• Use pepper spray or bear spray to temporarily hinder the attacker
  • They should:
    • Create as much noise as possible
    • Attack in a group (swarm)
    • Grab the shooters limbs and head and take them to the ground and hold them there
    • Fight dirty-bite, kick, scratch, gouge eyes, etc. There is no unfair fighting when survival is the goal
    • Run around the room and create chaos
  • If they have control of the shooter call 911 and tell the police where they are and listen to their commands when officers arrive on scene.
  • Provide their location and stay on the line
  • Secure the suspect (body weight, belts, etc.)
  • Move any weapons away from the suspect. Do Not Hold Any Weapons!
  • Do not run from the room. Help is on the way.

5. Evacuate

Vacate the danger zone as quickly as possible.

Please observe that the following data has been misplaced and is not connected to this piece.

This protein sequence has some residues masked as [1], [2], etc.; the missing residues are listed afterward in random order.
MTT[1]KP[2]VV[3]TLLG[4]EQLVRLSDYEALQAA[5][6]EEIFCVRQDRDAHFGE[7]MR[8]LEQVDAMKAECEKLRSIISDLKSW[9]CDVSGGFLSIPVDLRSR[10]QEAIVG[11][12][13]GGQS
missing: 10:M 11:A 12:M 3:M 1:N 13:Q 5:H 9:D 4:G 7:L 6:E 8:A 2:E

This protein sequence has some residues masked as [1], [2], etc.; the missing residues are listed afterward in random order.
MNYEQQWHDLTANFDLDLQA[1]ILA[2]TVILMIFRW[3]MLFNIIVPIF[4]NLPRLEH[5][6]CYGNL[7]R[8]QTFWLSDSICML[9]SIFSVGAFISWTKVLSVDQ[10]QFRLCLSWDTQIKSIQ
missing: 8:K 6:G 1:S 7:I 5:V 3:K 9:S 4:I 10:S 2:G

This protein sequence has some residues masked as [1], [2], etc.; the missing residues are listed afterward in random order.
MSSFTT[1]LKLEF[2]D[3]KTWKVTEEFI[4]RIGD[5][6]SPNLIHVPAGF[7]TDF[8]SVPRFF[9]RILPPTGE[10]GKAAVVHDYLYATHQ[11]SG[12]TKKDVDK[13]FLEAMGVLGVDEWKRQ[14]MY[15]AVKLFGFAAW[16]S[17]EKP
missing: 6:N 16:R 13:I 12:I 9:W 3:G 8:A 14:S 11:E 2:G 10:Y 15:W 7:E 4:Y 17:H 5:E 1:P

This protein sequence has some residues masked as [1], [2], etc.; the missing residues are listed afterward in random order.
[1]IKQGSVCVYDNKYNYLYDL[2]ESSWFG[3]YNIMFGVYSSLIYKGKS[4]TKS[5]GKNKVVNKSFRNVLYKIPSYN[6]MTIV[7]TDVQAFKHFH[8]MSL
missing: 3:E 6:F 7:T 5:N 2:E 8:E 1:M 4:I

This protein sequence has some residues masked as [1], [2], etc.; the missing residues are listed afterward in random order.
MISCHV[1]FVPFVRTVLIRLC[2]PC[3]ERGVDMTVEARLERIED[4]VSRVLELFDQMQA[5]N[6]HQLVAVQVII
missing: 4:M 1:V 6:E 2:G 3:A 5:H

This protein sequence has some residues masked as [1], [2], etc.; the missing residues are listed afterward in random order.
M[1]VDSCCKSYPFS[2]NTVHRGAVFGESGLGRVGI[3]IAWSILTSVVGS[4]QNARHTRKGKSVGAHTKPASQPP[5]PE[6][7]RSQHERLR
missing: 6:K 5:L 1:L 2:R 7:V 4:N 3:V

• Decide if each person can safely evacuate, If possible, do it
  • People should:
    • Run away from the building as quickly as possible
    • Run in a zigzag pattern as fast as possible
    • Continuing running until they are far away from the area
    • Stop when they feel they are in a safe zone and contact 911
    • Bring something to throw with them in case they would encounter the Active Shooter
    • Consider if the fall from a window will be fatal
    • Break out windows and attempt to quickly clear glass from the frame
      • Consider using belts, clothing or other items as an improvised rope to shorten the distance they would fall
      • Hang by their hands from the window ledge to shorten their drop
      • Attempt to drop into shrubs, mulch or grass to lessen the chance of injury